Between PC, Xbox One and PS4, I've got more than 60 hours logged in Call of Duty: Ghosts. Six of those hours is Story Mode. None of it is competitive multiplayer. I've been playing Extinction, the most satisfying Call of Duty experience I've had in years.
I nearly missed out on Extinction altogether. After spending six hours plodding through a new take on the same old Call of Duty story -- someone's done something incredibly bad and needs to be shot in slow-motion -- I was ready to lay my copy down and go about my business. While I've had my moments, I'm generally bad enough at first-person shooters to draw insulting comments from less-than-civil teammates, so playing in a competitive environment wasn't an attractive prospect.
That left Point of Contact, the prologue to a Neversoft-developed episodic "alien" cooperative mode that would play out over the course of four downloadable content packs. I'd toyed around with the Zombies co-op mode in Call of Duty: Black Ops 2 the previous year, and while I enjoyed the camaraderie, I wasn't too keen on the zombie enemies.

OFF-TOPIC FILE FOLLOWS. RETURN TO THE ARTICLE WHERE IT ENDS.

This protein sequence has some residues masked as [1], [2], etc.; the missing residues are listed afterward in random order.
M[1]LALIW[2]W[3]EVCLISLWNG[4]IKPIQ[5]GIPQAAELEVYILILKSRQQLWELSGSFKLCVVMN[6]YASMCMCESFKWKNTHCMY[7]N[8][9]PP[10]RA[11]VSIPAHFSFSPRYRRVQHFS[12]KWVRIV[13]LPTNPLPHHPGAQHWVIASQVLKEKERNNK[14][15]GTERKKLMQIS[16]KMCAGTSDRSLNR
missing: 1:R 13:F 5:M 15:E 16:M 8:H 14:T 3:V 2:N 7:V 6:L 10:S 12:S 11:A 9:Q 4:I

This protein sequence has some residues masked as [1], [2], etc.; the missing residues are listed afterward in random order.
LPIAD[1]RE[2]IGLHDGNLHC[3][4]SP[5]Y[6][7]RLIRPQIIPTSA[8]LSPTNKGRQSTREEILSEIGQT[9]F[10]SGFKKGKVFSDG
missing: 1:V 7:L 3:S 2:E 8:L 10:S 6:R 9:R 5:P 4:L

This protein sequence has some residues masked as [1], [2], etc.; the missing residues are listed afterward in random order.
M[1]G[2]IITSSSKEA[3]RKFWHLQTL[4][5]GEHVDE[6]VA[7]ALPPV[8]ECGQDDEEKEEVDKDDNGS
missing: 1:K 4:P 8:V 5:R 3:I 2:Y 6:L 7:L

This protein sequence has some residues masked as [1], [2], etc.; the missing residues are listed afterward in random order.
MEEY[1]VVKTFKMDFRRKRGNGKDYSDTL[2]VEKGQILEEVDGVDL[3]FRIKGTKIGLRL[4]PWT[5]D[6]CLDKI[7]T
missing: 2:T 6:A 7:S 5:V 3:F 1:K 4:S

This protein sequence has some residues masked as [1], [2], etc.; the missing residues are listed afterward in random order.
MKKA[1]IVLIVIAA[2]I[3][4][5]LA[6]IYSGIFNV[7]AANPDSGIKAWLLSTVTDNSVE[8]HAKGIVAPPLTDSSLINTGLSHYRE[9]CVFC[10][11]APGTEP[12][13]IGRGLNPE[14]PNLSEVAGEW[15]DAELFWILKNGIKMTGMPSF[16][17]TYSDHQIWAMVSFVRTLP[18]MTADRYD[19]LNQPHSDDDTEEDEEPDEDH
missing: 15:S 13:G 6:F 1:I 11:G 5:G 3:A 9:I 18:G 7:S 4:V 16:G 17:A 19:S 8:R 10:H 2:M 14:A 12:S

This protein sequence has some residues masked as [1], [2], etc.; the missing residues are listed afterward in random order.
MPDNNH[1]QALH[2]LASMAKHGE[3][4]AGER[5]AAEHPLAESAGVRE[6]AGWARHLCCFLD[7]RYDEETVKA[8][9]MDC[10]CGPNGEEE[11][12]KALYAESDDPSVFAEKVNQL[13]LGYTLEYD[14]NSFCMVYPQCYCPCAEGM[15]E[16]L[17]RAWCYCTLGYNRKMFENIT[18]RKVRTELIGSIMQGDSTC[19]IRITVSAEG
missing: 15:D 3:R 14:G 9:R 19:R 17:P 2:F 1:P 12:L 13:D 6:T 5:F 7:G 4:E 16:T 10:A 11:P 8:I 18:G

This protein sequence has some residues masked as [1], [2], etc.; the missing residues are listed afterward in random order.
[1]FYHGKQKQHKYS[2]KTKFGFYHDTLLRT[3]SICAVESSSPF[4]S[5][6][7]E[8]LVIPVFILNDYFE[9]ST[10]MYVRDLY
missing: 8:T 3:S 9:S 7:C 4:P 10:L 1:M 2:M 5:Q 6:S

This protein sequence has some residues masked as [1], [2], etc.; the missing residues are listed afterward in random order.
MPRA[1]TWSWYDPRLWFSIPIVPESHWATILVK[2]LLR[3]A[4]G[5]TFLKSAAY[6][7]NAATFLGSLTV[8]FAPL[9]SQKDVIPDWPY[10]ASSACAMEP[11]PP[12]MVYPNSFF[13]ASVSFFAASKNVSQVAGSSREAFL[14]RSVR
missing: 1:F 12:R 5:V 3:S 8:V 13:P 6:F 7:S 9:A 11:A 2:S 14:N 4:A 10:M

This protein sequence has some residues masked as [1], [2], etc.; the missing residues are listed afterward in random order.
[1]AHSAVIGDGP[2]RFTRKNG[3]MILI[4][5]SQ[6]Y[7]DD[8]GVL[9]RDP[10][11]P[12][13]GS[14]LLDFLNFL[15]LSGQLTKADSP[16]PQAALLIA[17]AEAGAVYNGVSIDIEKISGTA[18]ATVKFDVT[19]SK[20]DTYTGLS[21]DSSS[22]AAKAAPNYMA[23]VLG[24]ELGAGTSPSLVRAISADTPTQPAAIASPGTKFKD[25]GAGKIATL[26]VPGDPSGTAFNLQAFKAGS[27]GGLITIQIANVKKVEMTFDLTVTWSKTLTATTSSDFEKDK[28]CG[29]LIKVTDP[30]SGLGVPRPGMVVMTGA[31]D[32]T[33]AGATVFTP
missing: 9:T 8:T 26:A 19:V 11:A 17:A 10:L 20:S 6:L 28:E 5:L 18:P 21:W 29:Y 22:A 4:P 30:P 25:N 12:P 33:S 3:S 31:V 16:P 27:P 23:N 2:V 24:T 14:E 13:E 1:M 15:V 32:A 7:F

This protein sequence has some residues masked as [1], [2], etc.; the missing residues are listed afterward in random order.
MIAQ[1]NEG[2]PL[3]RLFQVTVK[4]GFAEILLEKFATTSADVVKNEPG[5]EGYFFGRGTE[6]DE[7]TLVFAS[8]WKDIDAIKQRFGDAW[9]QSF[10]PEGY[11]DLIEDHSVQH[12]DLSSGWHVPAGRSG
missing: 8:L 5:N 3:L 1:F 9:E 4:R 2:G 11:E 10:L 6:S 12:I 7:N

And so I passed on Point of Contact. I put up my copy of Call of Duty: Ghosts for the Xbox One and didn't come back to it until a couple of months into 2014. A redecorating project left all of my consoles offline save the Xbox One, so I gave Extinction mode a try.
That 13-Year-Old Voice
The first thing I heard over my headset after watching the brief cutscene preceding Extinction's Point of Contact prologue was that 13-year-old voice -- that barely pubescent teenage tenor that is, to a novice Call of Duty player, normally an indicator that insults are on the way. I steeled myself for the oncoming storm.
The storm never came.
As we advanced through the post-atomic town of Caldera Peak, Colorado, carrying a drill from nest-to-nest, protecting it while bestial "aliens" swarmed our position, that 13-year-old voice carried us along. He encouraged our team to hold steady when it looked as if we'd be overwhelmed. He told us not to worry, and that "we've got this."
Between rounds, while the team gathered weapons and transported the drill to the next nest, that 13-year-old voice told us we were doing a great job. He addressed us individually by our Xbox Live handles. He noticed my rank was low and gave me instruction on what was going to happen next. "In this next one we just have to keep them from attacking the helicopter as it takes down the blockade."
Together our team advanced into the town proper. We held fast through the cabins on the outskirts. We made it all the way to the crater, where we needed to destroy the final nest and activate a nuclear bomb.
We didn't make it. There were too many of them.
The thirteen-year-old voice let out a disappointed "Oh man! We were so close!" I didn't have my microphone connected -- until then I rarely did -- so I thanked him silently. As the round ended his final words were "Don't worry. We'll get 'em next time."